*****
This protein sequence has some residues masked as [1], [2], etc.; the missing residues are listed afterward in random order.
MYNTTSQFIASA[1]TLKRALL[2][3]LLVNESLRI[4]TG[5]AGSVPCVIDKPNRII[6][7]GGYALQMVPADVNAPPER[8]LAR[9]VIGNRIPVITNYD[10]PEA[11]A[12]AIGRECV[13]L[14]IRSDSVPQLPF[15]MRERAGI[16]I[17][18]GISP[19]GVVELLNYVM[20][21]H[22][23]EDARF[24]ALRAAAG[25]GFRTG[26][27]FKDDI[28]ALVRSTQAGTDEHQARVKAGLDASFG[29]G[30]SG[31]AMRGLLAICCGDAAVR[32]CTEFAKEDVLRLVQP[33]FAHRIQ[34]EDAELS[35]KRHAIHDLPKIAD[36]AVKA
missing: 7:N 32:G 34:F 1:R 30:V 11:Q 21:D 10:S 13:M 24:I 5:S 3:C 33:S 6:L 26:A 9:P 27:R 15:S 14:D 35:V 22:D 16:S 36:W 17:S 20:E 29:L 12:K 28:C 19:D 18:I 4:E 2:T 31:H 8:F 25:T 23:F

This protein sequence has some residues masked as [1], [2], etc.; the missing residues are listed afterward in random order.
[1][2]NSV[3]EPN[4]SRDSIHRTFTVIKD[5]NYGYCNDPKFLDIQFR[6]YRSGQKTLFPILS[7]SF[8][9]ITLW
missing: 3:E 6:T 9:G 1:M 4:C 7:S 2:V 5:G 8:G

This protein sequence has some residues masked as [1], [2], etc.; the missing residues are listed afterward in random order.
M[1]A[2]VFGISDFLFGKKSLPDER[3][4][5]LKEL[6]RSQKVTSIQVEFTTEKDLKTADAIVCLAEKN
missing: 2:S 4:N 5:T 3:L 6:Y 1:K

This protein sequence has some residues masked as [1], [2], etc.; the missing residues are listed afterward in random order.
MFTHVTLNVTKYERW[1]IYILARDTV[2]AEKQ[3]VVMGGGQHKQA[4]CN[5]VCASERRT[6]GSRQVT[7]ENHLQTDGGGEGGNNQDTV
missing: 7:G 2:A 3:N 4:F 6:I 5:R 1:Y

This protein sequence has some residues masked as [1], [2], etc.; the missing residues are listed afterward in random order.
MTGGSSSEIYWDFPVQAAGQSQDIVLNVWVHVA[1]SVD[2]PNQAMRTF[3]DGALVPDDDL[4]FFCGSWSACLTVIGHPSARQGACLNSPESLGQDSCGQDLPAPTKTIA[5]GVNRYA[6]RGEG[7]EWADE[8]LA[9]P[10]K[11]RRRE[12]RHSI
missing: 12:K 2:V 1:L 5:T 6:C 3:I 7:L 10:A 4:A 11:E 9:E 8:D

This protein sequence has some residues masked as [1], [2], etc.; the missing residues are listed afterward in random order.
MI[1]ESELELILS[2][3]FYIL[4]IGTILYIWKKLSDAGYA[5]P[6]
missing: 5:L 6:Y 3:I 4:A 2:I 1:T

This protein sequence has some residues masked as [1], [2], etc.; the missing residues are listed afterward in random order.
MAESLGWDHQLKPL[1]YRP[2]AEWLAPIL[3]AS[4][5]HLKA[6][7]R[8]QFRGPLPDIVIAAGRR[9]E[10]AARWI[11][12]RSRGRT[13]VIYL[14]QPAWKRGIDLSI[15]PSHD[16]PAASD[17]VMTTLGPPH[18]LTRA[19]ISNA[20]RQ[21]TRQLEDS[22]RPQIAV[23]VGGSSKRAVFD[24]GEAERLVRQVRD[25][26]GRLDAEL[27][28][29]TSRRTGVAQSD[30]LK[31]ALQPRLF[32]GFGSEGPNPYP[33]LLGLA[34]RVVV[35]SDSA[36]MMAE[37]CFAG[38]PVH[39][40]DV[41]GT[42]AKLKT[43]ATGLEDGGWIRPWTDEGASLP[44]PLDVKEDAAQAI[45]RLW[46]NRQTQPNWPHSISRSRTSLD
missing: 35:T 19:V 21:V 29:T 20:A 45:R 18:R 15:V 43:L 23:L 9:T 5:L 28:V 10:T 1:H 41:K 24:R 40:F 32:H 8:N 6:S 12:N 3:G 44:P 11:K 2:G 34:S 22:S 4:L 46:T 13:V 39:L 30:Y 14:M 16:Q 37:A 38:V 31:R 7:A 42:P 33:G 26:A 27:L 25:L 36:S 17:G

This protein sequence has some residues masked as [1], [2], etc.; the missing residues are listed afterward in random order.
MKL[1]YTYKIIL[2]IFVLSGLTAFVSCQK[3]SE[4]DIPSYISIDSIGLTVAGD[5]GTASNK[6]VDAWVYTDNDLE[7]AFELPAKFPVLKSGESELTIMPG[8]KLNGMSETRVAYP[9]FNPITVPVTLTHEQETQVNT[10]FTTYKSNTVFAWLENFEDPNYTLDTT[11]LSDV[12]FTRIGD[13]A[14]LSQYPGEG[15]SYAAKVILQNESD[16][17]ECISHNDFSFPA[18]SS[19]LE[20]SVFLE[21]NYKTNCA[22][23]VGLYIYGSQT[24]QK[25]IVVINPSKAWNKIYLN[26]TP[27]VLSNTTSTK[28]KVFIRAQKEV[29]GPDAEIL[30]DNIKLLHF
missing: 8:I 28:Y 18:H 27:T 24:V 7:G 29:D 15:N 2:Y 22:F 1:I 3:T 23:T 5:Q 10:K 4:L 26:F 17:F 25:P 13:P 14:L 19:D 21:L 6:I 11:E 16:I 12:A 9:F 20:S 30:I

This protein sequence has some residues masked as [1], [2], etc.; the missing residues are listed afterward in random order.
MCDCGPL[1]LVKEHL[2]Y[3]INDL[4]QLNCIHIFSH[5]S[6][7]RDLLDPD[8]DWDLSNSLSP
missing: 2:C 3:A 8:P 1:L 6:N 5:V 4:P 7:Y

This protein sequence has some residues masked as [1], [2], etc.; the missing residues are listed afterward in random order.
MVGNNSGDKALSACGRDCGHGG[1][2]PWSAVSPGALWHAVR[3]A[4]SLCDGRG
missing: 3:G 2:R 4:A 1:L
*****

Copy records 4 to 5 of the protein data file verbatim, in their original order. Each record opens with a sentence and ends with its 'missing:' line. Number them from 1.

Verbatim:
This protein sequence has some residues masked as [1], [2], etc.; the missing residues are listed afterward in random order.
MFTHVTLNVTKYERW[1]IYILARDTV[2]AEKQ[3]VVMGGGQHKQA[4]CN[5]VCASERRT[6]GSRQVT[7]ENHLQTDGGGEGGNNQDTV
missing: 7:G 2:A 3:N 4:F 6:I 5:R 1:Y

This protein sequence has some residues masked as [1], [2], etc.; the missing residues are listed afterward in random order.
MTGGSSSEIYWDFPVQAAGQSQDIVLNVWVHVA[1]SVD[2]PNQAMRTF[3]DGALVPDDDL[4]FFCGSWSACLTVIGHPSARQGACLNSPESLGQDSCGQDLPAPTKTIA[5]GVNRYA[6]RGEG[7]EWADE[8]LA[9]P[10]K[11]RRRE[12]RHSI
missing: 12:K 2:V 1:L 5:T 6:C 3:I 7:L 10:A 4:A 11:E 9:E 8:D